We remember when the first day of Pentecost had come, Jesus’ disciples were all together in one place. And suddenly from heaven there came a sound like the rush of a mighty wind, and it filled the entire house where they were sitting. All of them were filled with the Holy Spirit . . . (Acts 2:1-12)

At that moment I imagine they were all reminded of what Jesus had said to them not long before. Aware of his impending death, he said to the disciples: “I did not say these things to you from the beginning, because I was with you. But now I am going to him who sent me.” (John 16:4-5) The disciples, fearful of the future, pleaded with him to remain with them.

The Spirit will guide you

But Jesus responded by saying, “I tell you the truth: it is to your advantage that I go away, for if I do not go away, the (Spirit) will not come to you; but if I go, I will send (the Spirit) to you. When the Spirit . . . comes, the Spirit will guide you into all truth.” (John 16:7, 11)

Jesus sought to reassure them by saying: “Peace be with you. As God has sent me, so I send you. When he said this, he breathed on them, (and said) ‘Receive the Holy Spirit.’” (John 20:21-22)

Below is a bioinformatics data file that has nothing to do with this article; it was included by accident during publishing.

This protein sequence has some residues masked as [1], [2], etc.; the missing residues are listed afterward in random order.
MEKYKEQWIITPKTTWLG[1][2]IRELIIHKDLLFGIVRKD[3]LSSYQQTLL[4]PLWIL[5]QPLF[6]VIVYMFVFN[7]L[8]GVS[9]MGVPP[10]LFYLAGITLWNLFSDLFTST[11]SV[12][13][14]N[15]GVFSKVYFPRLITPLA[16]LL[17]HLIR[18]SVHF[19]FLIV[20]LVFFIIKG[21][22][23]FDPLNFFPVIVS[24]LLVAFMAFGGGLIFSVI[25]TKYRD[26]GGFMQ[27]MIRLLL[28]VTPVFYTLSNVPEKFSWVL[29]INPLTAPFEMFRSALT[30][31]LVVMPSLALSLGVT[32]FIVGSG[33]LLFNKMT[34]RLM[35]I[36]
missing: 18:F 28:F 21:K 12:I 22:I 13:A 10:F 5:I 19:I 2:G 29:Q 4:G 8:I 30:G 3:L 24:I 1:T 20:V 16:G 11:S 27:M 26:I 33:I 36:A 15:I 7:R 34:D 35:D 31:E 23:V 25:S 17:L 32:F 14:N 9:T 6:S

In the Baibala Hemolele or Hawaiian-language Bible what Jesus said is translated in the following way: “A pau kana ōlelo ana i kēia, hā iho la ʻoia iā lākou, i mai la i lākou, ‘E loaʻa iā ʻoukou ka ʻUhane Hemolele.’” (John 20:22) Jesus breathed on them, he passed on to them through his , through his breath the Spirit of God and it changed their lives forever. That Spirit is available to us to guide, protect, comfort, help and encourage us through all our days.

In one sense this service is a celebration of what you have been able to achieve individually as graduates and what you have been able to achieve collectively as the Class of 2012. Within the rising and the setting of sun over the next day, you will each step away from this familiar place and into a future of numerous possibilities.